It’s been more than two months since February 2nd — Groundhog Day — when Punxsutawney Phil predicted, erroneously, an early spring. Considering a prosecutor’s call for Phil’s death (as though the death penalty were a laughing matter), perhaps Phil wants a do-over, another February 2nd, just like Bill Murray’s character endured for decades in the comedy Groundhog Day (1993).
Using the same theme as Groundhog Day, which wasn’t the first to use a time loop, author Kate Atkinson’s Ursula Todd lives many versions of her life in Life After Life: A Novel (2013). The story begins in November 1930, when twenty-year-old Ursula points her father’s revolver from World War I at Hitler and pulls the trigger. Next, we’re transported from Germany to England, two decades earlier in time, to Ursula’s stillbirth, which the next chapter undoes, when the doctor arrives at the house “in the nick of time. Literally.”
This roughly 500 page novel is a tedious exploration of the “what ifs” in Ursula’s history, focused primarily on the two Great Wars. Ursula is born many times, dies in many ways, and changes the course of her life each time she gets to live it (unlike Billy Murray, Ursula isn’t fully aware of these alternate lives, but she has her déjà vu moments). It’s a grim story with humorous reprieves that are too dry and too sparse to balance the weighty subject matter.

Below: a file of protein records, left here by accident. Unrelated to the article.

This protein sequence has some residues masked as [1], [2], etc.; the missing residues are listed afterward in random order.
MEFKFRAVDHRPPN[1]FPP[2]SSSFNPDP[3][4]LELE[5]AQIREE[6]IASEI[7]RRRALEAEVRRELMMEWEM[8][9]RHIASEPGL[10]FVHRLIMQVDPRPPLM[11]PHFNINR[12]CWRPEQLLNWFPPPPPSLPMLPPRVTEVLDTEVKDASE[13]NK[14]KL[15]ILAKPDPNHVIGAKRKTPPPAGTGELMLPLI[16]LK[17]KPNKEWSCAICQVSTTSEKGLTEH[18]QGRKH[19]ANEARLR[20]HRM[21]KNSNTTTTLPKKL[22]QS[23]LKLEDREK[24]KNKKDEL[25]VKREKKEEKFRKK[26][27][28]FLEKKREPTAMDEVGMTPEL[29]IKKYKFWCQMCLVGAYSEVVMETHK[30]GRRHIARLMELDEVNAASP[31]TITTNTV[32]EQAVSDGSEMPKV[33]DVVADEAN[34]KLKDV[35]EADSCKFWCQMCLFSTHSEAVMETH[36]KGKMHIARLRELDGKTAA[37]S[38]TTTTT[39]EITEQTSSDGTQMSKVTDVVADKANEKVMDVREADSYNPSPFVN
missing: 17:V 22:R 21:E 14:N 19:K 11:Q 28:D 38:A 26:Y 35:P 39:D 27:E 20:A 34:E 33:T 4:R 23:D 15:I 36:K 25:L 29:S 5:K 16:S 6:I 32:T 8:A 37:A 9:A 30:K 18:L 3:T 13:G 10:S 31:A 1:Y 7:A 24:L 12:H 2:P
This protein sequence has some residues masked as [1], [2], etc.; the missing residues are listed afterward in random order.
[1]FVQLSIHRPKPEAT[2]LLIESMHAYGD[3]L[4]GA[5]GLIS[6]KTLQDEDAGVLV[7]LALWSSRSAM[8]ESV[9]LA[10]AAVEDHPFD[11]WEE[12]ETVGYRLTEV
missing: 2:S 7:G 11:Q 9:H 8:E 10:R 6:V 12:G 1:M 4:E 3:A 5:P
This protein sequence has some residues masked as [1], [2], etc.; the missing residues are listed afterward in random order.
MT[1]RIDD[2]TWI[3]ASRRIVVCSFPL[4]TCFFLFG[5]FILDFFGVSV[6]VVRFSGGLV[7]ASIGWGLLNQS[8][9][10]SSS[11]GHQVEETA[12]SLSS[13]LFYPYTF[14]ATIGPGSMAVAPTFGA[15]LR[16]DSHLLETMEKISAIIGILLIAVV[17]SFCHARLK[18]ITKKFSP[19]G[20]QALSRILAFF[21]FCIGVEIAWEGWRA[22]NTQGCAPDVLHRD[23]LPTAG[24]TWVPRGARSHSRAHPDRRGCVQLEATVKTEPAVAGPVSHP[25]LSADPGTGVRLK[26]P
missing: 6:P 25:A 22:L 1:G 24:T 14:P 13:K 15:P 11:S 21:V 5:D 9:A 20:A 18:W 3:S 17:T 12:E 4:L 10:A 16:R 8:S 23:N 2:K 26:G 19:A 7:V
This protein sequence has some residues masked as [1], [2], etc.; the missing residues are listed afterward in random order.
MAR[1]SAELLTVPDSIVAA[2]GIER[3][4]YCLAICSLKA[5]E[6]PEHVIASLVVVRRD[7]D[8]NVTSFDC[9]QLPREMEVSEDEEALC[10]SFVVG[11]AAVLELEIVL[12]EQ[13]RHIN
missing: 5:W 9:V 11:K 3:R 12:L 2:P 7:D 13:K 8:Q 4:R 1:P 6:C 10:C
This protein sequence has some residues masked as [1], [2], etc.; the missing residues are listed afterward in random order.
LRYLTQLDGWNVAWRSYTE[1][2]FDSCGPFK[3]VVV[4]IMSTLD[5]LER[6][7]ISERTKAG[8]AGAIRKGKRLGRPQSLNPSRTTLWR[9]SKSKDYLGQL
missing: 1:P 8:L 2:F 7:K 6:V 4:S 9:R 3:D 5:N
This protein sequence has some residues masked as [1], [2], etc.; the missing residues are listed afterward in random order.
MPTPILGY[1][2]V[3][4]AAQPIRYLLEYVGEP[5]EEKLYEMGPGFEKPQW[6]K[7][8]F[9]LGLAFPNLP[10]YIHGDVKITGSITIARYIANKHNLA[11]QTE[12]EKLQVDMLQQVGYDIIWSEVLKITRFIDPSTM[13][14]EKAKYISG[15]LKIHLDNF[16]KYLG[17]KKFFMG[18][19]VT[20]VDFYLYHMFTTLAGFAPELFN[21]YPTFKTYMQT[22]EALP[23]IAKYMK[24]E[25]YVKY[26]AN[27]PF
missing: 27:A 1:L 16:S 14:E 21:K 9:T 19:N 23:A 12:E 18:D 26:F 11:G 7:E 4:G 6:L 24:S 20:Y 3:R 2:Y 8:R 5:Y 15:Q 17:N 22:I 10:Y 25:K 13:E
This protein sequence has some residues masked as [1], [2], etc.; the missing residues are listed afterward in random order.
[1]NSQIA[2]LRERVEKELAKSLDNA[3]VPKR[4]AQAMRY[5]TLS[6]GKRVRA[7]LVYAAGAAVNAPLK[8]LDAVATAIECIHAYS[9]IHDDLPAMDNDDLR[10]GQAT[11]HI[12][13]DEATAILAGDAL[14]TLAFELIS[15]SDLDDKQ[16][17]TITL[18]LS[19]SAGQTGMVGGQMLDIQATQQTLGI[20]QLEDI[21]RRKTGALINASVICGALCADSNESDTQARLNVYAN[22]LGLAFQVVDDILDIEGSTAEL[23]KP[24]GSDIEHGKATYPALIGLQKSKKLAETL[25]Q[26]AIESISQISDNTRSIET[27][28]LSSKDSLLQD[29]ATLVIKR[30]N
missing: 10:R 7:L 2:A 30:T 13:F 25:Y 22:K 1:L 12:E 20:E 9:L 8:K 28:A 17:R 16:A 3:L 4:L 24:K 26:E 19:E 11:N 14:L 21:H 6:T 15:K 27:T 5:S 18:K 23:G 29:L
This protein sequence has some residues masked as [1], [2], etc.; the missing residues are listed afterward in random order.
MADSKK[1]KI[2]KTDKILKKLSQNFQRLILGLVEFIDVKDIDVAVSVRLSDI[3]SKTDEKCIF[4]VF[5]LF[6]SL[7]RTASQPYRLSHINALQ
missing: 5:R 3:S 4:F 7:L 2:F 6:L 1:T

Still, despite being depressing, tedious, and repetitive, the novel kept my interest. I wanted to see how each version of Ursula improved upon the last. I wanted to see how Ursula wound up in a smoky café in Munich pointing a revolver at the Fuhrer. Haven’t we all wondered how the course of history would have changed had Hitler died before he’d had the opportunity to rise to power? Would the Holocaust and World War II still have happened?
Kate Atkinson is not the first person (nor will she be the last) to base a story around such clichés as killing Hitler and time loops. Doctor Who, for example, has done both, as have countless other movies, novels, and television programs — the TVTropes website lists dozens of examples. Here’s one of my husband’s favorites.
As many have said, from the Old Testament to Mark Twain, there are no new ideas. According to Albert Bigelow Paine, in Mark Twain, A Biography, Vol. III, Part 1: 1900-1907 (1912), Twain explained, while discussing the copyrighting of ideas, that:
There is no such thing as a new idea. It is impossible. We simply take a lot of old ideas and put them into a sort of mental kaleidoscope. We give them a turn and they make new and curious combinations. We keep on turning and making new combinations indefinitely; but they are the same old pieces of colored glass that have been in use through all the ages.
Indeed, American copyright law recognizes the importance of borrowing ideas and themes from others by protecting through copyright only the expression of ideas, the specific words used, not the plots or the themes.
So, writers are free to borrow literary themes and plots, but they should be careful when attempting to re-do common ones, like time-travel, déjà vu, and killing Hitler. When they put these themes into their “mental kaleidoscopes” and give it a few turns, hopefully, it will produce a combination that adds value; maybe a combination that’s even better than its predecessors. Otherwise, their readers might think they’re the ones stuck in a time loop.
Note: I purchased the ebook through Amazon for $7.49, which I thought was a good price for a traditionally published book released this year. As of April 15, 2013, the ebook is listed at $12.74 (and on April 16th, it’s listed at $12.59). I would never spend more than $10 for this ebook. [Update: This novel is on the shortlist for the Women’s Prize for Fiction, announced today; maybe that’s why the price went up?]